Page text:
With the recent release of the International Consortium of
Investigative Journalists' (ICIJ) investigation of offshore tax
havens used by a law firm based in Panama (known as the
"Panama Papers"), the question of what Canada is doing to
ensure that its taxpayers are disclosing offshore assets and
reporting the related income is front and centre in the minds of
Since 1998, Canadian taxpayers (individuals, corporations,
partnerships and trusts) have been required to file Form T1135,
Foreign Income Verification Statement, to report all specified
foreign property owned during the tax year if the cost of such
property exceeds $100,000.
Specified foreign property is a defined term in the Income Tax
Act (ITA) and includes the following:
funds or intangible property
(patents, copyrights, etc.) situated, deposited or held outside
tangible property situated outside
a share of the capital stock of a
an interest in a non-resident trust
that was acquired for consideration;
an interest in a partnership that
holds a specified foreign property unless the partnership is
required to file Form T1135;
a property that is convertible into,
exchangeable for or confers a right to acquire a property that is
specified foreign property;
a debt owed by a non-resident,
including government and corporate bonds, debentures, mortgages and
an interest in a foreign insurance
precious metals, gold certificates
and futures contracts held outside Canada.
Since its inception in 1998, Form T1135 has gone through one
main redesign, having been quite basic until the 2013 taxation
year, at which point the form was amended to require significantly
more information, making its completion quite onerous.
For the 2015 taxation year, Form T1135 was redesigned again to
implement a two-tier information reporting structure for specified
foreign property. Under this two-tier structure, the reporting has
been simplified for taxpayers who hold specified foreign property
with a total cost of more than $100,000, but less than $250,000.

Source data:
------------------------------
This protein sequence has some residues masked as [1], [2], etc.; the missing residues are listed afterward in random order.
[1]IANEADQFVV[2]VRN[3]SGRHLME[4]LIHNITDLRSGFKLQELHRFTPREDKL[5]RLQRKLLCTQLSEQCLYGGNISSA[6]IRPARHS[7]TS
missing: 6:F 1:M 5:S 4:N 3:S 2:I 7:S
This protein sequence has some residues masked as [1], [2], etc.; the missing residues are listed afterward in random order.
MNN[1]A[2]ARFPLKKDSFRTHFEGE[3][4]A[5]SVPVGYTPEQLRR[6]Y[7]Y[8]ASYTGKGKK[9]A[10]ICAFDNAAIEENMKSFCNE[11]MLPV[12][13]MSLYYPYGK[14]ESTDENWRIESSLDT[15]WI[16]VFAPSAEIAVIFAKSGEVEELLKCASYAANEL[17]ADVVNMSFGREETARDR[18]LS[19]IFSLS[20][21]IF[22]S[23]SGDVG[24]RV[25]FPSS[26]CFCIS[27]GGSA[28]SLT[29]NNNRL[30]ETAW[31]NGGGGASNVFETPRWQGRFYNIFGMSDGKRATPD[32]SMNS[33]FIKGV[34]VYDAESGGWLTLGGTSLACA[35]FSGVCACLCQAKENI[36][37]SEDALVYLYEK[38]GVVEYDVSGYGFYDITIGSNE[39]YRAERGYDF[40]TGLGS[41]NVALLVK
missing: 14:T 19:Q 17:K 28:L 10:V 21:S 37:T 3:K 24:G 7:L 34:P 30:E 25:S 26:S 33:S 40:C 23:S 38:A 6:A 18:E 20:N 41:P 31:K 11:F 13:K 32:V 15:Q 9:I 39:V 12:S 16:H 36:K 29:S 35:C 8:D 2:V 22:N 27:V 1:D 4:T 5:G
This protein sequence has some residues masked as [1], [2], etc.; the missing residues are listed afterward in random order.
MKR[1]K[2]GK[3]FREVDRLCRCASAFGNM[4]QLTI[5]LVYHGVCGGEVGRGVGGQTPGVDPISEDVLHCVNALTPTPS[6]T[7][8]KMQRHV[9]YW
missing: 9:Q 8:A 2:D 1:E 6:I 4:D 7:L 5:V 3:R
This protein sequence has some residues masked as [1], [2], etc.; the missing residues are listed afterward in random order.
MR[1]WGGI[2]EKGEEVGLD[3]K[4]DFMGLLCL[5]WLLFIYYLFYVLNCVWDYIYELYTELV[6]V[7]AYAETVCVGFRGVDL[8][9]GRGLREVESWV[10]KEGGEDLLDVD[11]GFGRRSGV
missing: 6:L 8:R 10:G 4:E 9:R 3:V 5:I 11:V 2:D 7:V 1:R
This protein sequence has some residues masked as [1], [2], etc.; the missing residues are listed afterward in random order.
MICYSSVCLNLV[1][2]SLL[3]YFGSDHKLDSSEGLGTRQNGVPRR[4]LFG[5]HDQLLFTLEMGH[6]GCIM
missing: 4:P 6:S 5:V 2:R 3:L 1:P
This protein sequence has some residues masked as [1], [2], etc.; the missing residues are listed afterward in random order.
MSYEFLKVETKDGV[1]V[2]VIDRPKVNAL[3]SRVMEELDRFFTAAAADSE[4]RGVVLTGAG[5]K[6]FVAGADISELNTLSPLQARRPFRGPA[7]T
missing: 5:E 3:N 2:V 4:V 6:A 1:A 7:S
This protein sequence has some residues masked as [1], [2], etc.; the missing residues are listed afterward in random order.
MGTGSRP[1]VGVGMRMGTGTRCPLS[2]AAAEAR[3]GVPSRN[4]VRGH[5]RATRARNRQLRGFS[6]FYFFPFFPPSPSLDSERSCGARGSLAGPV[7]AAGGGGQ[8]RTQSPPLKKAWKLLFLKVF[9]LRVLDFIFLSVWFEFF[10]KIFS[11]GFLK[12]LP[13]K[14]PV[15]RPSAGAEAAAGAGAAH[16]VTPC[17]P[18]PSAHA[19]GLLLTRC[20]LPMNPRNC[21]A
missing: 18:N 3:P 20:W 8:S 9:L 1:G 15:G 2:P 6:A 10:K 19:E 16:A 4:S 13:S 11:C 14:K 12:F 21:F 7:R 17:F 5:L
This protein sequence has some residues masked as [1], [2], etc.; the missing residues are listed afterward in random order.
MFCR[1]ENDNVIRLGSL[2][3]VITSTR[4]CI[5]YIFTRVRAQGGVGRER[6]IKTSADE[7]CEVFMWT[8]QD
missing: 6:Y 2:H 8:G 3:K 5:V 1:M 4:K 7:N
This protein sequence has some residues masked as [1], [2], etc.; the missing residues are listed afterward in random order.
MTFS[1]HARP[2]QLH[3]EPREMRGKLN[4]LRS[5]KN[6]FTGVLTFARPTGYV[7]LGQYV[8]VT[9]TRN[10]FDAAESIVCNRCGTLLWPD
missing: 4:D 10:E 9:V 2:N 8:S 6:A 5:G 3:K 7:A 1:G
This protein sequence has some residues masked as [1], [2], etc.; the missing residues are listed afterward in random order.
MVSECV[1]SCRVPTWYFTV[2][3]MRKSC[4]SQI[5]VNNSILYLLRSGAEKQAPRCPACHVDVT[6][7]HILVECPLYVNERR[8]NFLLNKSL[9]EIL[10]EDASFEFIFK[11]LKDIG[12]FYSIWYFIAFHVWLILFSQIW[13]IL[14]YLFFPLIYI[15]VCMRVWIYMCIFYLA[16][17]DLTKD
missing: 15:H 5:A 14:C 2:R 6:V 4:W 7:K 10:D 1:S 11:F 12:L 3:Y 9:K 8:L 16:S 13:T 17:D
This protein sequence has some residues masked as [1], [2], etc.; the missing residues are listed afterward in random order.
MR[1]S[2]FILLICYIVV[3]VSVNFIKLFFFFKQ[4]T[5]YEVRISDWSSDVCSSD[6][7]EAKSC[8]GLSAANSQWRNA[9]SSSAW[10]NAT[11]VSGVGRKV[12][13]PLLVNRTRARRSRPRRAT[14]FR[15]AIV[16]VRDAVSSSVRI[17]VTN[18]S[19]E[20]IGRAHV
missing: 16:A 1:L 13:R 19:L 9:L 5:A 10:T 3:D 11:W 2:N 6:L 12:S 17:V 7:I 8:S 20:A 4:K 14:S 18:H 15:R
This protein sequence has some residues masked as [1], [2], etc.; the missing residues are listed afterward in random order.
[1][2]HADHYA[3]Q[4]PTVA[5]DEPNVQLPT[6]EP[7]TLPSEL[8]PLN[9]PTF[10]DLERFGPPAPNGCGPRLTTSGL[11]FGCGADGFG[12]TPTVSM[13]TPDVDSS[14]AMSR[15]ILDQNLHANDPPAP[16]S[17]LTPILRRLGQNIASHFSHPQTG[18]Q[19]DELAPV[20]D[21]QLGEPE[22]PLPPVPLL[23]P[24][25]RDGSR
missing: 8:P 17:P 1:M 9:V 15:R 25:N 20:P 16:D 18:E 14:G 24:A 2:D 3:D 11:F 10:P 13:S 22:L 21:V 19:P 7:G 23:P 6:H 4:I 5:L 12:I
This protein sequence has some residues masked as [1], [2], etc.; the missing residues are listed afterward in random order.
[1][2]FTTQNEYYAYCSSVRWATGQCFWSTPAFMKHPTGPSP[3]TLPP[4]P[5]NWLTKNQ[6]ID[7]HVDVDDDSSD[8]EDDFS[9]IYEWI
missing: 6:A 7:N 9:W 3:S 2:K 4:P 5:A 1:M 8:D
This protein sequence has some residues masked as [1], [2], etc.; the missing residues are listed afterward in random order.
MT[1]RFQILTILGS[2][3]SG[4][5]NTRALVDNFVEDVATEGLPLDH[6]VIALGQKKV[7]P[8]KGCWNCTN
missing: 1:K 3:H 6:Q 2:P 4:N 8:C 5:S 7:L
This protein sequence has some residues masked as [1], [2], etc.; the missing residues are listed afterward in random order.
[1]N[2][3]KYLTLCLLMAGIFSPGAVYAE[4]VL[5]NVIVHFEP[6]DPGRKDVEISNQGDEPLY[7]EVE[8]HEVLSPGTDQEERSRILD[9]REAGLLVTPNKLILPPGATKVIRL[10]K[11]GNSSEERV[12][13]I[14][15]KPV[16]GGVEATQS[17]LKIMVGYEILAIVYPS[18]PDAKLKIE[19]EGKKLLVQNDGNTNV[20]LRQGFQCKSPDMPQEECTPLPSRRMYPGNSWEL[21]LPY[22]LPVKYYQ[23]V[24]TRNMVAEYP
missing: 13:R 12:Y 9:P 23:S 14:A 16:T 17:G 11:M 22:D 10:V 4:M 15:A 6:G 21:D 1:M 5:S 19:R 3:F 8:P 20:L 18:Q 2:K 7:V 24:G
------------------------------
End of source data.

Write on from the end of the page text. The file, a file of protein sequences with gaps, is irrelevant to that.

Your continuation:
This simplified reporting resembles the earlier version of Form
T1135 that was in place prior to 2013. For taxpayers who hold
specified foreign property with a total cost of more than $250,000,
the detailed reporting method continues to apply.
Failure to file Form T1135 by the due date of your income tax
return can result in significant penalties, ranging from $25
per day (minimum $100 and maximum $2,500) to a maximum of $1,000
per month (maximum $24,000) in cases of gross negligence, or even
potentially 5% of the cost of the foreign property (after 24
months). Failure to report significant offshore income can result
in criminal prosecution.
Canada Revenue Agency's (CRA) efforts to combat
international tax evasion and aggressive tax avoidance extend
beyond imposing penalties for failing to file Form T1135 and/or
reporting offshore income and includes the Offshore Tax Informant
Program (OTIP), which allows the CRA to offer financial awards
ranging from 5% to 15% of federal tax collected if the information
provided about international tax non-compliance helps CRA assess
federal taxes of at least $100,000. Furthermore, the 2016 Federal
Budget has committed $444 million over the next five years to be
put towards these efforts.
The government's reach is also extending beyond taxpayers.
The Department of Finance released draft legislative proposals on
April 15, 2016 to implement the Common Reporting Standard (CRS),
which will require financial institutions in Canada to identify
accounts held by non-residents and to report information, including
account balances, interest and dividend income and sale proceeds to
the CRA. Financial institutions will have until July 1, 2017 to
have these procedures in place. More than 90 jurisdictions have
committed to implement the CRS, which was developed by the OECD.
Once this is in place, Canada will receive similar information from
other jurisdictions with regards to assets held in those
jurisdictions by Canadian residents.
Given the increased efforts by the CRA to target tax evasion,
taxpayers are wise to review their foreign asset holdings.
The content of this article is intended to provide a general
guide to the subject matter. Specialist advice should be sought
about your specific circumstances.
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